While El Salvador and Honduras were playing their trilogy of matches, Kapuscinski was based in Mexico City. He claims that he headed down to Tegucigalpa after the second game, figuring that something would happen. At any rate, he reports that when he arrived in Tegucigalpa the city was covered in angry graffiti: ONLY AN IMBECILE WORRIES NOBODY BEATS HONDURAS PORFIRIO RAMOS SHOULD BE ASHAMED OF HIMSELF FOR LIVING WITH A SALVADORAN WOMAN
Then, writes Kapuscinski: "At dusk a plane flew over Tegucigalpa and dropped a bomb. Everybody heard it." This was on July 14. Kapuscinski claims he was the only foreign correspondent in town. There was a blackout, so he typed up his report in the dark, got firemen to take him through the night to the town's only telex machine, waited until the president had finished sending his own anxious telexes, and then sent his report to Poland. Kapuscinski spent the rest of the night outside, unable to find his hotel in the dark.
The Football War was not actually about football, although it was clearly the trigger for the fighting. The big issue between the two nations was land. El Salvador, the most densely populated country in the western hemisphere, does not have enough of it. Its territory is just one-sixth the size of Honduras, but in 1970 it had 3.5 million inhabitants, nearly a million more than Honduras. Inevitably, 300,000 Salvadoreans, most of them peasants, had drifted into Honduras.
This caused irritation in Honduras. The Honduran government had already confiscated some land from Salvadoreans before the war broke out. The war was a primitive affair, the last to be fought by piston-engined American warplanes left over from the Second World War. Most of the combatants on the ground were confused and under-equipped peasants. Kapuscinski watched a Honduran orderly "with a lancet in his hand, going from one casualty to another and digging the bullets out of them, as if he were paring the core out of an apple". It was difficult even for the soldiers to know who was on whose side. More than 2,000 people were killed in the war, most of them Hondurans. Many more were injured. Salvadorean migrants in Honduras were rounded up in football stadiums.
Quickly the Organization of American States pressured the two countries to call a ceasefire. The war ended after 100 hours. "The war ended in a stalemate. The border remained the same," writes Kapuscinski. "Both governments are satisfied: for several days Honduras and El Salvador occupied the front pages of the world press, the only chance small countries have of evoking a lively international interest is when they decide to shed blood. This is a sad truth, but so it is."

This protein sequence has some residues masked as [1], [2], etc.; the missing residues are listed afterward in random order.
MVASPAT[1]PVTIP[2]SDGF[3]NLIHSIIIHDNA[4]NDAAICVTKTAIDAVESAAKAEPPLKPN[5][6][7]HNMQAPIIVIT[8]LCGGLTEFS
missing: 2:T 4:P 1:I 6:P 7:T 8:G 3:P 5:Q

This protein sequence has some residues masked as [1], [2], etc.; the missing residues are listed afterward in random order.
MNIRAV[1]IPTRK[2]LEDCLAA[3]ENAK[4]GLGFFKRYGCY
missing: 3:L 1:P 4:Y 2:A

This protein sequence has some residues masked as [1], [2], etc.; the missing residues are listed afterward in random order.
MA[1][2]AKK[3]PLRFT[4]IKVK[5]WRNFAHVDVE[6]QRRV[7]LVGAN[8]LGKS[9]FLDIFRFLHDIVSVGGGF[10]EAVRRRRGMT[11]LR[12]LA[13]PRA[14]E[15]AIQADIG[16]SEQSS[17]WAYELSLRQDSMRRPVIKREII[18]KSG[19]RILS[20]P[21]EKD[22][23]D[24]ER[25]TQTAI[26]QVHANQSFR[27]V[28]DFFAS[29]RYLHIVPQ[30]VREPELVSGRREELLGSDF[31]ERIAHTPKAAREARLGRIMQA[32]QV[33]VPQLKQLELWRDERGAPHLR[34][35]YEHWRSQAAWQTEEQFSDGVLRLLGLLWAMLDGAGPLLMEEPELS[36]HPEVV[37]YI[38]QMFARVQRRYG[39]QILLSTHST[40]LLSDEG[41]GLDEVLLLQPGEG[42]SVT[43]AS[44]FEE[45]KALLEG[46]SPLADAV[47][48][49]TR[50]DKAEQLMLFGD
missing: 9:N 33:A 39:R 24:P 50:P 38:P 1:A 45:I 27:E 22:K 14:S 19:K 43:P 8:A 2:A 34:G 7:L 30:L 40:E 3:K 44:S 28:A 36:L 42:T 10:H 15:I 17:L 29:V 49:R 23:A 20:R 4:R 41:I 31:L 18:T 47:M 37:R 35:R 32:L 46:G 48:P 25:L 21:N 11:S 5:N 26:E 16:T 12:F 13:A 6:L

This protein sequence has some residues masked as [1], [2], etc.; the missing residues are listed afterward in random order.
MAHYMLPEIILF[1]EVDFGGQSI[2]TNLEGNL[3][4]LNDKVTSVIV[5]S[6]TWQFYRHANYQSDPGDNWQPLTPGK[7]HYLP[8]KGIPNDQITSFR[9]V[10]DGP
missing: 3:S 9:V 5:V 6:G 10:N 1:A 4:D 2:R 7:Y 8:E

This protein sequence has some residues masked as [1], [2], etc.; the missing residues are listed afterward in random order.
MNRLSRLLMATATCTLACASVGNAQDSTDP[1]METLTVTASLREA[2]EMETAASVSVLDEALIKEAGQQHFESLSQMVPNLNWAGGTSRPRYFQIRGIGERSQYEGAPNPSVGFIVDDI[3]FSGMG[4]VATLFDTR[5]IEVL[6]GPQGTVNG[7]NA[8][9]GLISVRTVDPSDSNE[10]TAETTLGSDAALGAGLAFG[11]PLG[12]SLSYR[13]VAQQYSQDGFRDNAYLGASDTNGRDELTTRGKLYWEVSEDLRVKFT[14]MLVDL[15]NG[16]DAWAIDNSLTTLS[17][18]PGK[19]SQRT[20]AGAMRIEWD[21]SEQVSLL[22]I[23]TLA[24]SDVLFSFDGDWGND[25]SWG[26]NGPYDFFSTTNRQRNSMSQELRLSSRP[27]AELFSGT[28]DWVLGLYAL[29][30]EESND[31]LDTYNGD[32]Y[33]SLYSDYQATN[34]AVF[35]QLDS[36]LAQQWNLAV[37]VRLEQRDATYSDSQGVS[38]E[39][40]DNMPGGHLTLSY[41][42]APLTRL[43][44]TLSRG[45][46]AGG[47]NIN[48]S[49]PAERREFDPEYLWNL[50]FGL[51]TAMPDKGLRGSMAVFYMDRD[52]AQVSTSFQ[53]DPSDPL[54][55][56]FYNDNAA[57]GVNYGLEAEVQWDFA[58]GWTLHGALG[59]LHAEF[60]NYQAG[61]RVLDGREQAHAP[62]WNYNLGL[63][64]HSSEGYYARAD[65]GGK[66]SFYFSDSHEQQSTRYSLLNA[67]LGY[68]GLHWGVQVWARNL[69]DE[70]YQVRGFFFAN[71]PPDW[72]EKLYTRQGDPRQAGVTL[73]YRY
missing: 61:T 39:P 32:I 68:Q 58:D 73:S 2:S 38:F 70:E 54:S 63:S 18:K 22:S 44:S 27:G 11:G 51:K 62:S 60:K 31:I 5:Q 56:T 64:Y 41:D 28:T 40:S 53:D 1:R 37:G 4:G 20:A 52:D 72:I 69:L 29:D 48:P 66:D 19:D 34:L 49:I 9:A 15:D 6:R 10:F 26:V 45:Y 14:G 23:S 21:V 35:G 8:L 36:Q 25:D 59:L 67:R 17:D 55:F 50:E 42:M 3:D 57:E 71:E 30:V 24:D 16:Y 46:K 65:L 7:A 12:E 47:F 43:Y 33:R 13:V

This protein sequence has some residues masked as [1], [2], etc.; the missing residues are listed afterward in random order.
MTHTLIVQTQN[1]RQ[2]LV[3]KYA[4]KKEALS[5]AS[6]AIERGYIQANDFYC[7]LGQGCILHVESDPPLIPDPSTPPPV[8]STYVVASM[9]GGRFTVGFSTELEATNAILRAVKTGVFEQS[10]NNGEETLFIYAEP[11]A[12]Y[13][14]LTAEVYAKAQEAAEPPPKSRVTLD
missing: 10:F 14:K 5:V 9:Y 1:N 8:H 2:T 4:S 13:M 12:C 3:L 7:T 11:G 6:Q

They would have got a lot more international interest had their timing not been dreadful. Two days after the war began, on July 16, the Apollo 11 mission carrying the first astronauts headed for the moon was launched from Cape Kennedy in Florida. Kapuscinski heard the news on the radio during the war, while crammed among Honduran soldiers in a village hut. On July 20, the day the ceasefire took effect, Neil Armstrong stepped on the moon. One event rather overshadowed the other.
The aftermath was not pretty. Many of the Salvadoran migrants in Honduras returned home. That worsened El Salvador's overpopulation, and contributed to the outbreak of a 12-year civil war in 1980. El Salvador and Honduras occasionally exchanged gunshots across the border, until in 2006 the countries' presidents agreed on a frontier and shook hands across it. We remember the war as an extreme expression of the nationalist force inherent in football. In most countries there is no more nationalist event than a big game.
Those 11 young men on the pitch are the nation, more alive than the flag, less particular than the monarch. That is why football can bring nationalist emotions to fever pitch. Yet nothing else in the game's history parallels the war. Holland-Germany matches, to cite one fierce rivalry, have occasionally sparked small riots along the countries' shared border, the closest the European Union gets to war these days.
The Football War encapsulates one aspect of the power of football: the game as a divider. But at other times, the game has an equally strong power to unite. Besides eating, drinking and dying, the only thing that billions of people have in common is football. A match can create bad feelings - France-Germany or England-Argentina - but it is also an occasion when both countries co-operate. They play by agreed rules, and even though they may quarrel, the loser accepts that the winner proceeds. Then the whole world talks about the same thing.
Honduras-El Salvador games probably still remain nearer the football-as-war model. We will learn more on Wednesday when the two teams meet in a World Cup qualifying match, this time in San Pedro Sula, Honduras. Both countries have made it to the final qualifying group of six teams from North and Central America. Three countries will make it to South Africa next year. The two teams will meet in a return match in San Salvador, on Oct 14. Once again, that game may decide which of the two nations go to the tournament.